Events Archive 2015
Saturday 18 April 2015, 8:00 pm
Storey Hall, Melbourne
The Atheist Foundation of Australia is bringing Robin Ince’s Happiness Through Science to Australia. Best known for presenting the BBC radio show The Infinite Monkey Cage with physicist Brian Cox, Robin’s recent tours include the Uncaged Monkeys Tour with Simon Singh, Brian Cox and Ben Goldacre, and The Importance of Being Interested.
Robin organised Nine Lessons and Carols for Godless People in the UK and co-wrote the Australian movie Razzle Dazzle. He has won the Time Out Award for Outstanding Achievement in Comedy (2006), the Chortle Award for Best Compere (2007) and the Sony Radio Awards Gold Award for Best Speech Programme (2011). In Happiness Through Science, Robin asks whether you can be happy and rational at the same time. Covering Schrödinger cats, multiverses and evolutionary conundrums, Robin traverses the landscape of evolution and the depths of his own murky consciousness, all without the aid of a safety net. Happiness Through Science will be in Perth, Adelaide, Melbourne, Canberra, Brisbane and Sydney in April 2015. Read Event Details …
Annual convention of Australian Humanists
Friday 29 to Sunday 31 May 2015
Featuring Australian Humanist of the Year presentation dinner (Saturday) and public lectures (Sunday).
Wednesday 30 September 2015, 6:00 to 7:30 pm
State Library of Victoria Theatrette, 179 La Trobe Street, Melbourne
Professor Philip Cam launches the Humanist Society of Victoria report on teaching ethics in Primary Schools. Read Event Details …
Conference: Secularism in the Modern World
Saturday 31 October 2015, 9:30 am to 4:10 pm
Melbourne Unitarian Church, 110 Grey Street, East Melbourne
This conference will focus on the challenges we face in a globalised world of different faiths and worldviews. How can we all live peacefully together and work towards solving the global challenges we face.
Sunday 13 December 2015, 12:00 noon to 3:00 pm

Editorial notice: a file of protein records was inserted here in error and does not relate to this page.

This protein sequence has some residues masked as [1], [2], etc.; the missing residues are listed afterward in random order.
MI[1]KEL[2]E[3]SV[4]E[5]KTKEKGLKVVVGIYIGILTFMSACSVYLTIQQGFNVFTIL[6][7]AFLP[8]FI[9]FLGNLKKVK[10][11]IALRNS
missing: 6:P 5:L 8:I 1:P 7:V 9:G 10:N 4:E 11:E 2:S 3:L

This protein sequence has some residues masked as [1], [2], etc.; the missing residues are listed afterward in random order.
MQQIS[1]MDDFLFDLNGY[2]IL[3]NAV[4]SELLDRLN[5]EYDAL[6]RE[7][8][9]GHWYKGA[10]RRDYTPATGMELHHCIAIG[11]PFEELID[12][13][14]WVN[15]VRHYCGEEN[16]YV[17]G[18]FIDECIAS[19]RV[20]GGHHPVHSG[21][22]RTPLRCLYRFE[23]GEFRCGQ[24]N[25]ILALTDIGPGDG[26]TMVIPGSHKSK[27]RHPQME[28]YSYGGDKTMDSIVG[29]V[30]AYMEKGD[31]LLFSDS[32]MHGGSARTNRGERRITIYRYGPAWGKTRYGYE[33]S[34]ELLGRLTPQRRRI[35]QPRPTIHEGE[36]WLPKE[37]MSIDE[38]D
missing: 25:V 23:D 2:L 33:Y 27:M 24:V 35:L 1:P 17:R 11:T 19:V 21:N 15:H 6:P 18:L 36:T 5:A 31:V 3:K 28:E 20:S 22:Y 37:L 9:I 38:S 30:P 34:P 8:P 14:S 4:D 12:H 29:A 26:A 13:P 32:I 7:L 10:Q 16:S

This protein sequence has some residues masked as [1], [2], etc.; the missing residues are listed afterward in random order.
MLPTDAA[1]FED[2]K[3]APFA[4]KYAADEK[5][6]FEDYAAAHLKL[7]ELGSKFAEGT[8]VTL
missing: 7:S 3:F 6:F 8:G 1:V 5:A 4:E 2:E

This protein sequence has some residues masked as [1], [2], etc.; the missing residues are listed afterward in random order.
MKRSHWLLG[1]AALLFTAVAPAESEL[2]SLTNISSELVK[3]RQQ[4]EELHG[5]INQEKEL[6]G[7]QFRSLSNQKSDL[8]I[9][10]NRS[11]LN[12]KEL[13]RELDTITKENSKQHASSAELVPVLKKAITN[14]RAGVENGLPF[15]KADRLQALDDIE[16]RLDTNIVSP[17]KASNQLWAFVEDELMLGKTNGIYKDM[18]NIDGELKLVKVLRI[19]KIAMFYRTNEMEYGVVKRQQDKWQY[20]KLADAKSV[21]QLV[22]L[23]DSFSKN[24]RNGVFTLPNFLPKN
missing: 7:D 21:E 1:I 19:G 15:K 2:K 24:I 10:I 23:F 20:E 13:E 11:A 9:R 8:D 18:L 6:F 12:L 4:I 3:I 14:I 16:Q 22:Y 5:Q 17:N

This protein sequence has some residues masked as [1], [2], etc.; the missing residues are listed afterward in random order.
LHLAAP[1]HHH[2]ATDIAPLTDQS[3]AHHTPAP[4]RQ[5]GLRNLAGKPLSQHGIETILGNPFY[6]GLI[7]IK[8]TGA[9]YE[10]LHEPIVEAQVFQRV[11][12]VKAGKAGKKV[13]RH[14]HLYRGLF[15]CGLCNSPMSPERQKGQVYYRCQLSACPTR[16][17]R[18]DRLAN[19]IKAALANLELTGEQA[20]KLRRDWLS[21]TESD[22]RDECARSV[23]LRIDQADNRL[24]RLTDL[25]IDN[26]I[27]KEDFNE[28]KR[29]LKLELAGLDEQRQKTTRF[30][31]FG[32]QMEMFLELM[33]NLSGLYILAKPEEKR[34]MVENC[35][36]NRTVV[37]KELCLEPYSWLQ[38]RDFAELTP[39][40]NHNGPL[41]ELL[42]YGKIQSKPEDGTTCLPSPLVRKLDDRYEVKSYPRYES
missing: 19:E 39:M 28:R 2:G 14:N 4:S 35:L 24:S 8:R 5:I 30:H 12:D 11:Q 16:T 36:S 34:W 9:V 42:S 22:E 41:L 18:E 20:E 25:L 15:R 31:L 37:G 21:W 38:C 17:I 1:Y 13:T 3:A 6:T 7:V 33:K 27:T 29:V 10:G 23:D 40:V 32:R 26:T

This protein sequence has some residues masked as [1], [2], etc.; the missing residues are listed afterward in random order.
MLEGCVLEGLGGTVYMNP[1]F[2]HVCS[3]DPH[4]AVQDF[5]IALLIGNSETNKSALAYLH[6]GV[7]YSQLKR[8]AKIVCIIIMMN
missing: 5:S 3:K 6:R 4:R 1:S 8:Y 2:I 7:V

4 Alandale Ave, Balwyn
By tradition this end-of-year festive period is called Christmas. It is a time for get-togethers with family, friends, and work-mates; gift giving; for Christians to celebrate the birth of Jesus and for retailers to hope we will go out and buy. The general mood is a mix of enjoyment, social bonding, over-indulgence and the likelihood of family squabbles.
These celebratory traditions began in the northern hemisphere thousands of years ago, to mark the shortest day or winter solstice. It was a time of log fires and feasting, associated with killing livestock that would not have survived the winter. Much later Christians appropriated this long established celebration for their own event of Christ’s birth in a manger, visited by shepherds and wise men, etc. Read Details …
Rethinking the Enlightenment
Wednesday 16 to Thursday 17 December 2015
Alfred Deakin Institute for Citizenship and Globalisation, Deakin University, Burwood, Victoria
This philosophical conference will be devoted to reconsidering the complex legacies of the European enlightenment: the realities of its history, and the vicissitudes of its contestation and receptions in the light of the events of the 19th, 20th and 21st Centuries. Scholarly work in the history of 18th Century ideas calls into question postmodern images of the enlightenment as a single movement of thinkers characterised by a naïve, utopian rationalism closed to otherness or difference and the affective, playful and poetic dimensions of thought, sociability and experience in ways that would lead, in time, to the horrifying European catastrophes of world wars and total states. Works such as those by the keynote speakers Peter Anstey, Dennis Rasmussen, Karen Green and Genevieve Lloyd have explored the different strands of enlightenment thought and the importance of deistic, empiricist, sceptical, literary, democratic, and moral-sentimental (as well as rationalist and materialist) strands of the French and British enlightenments.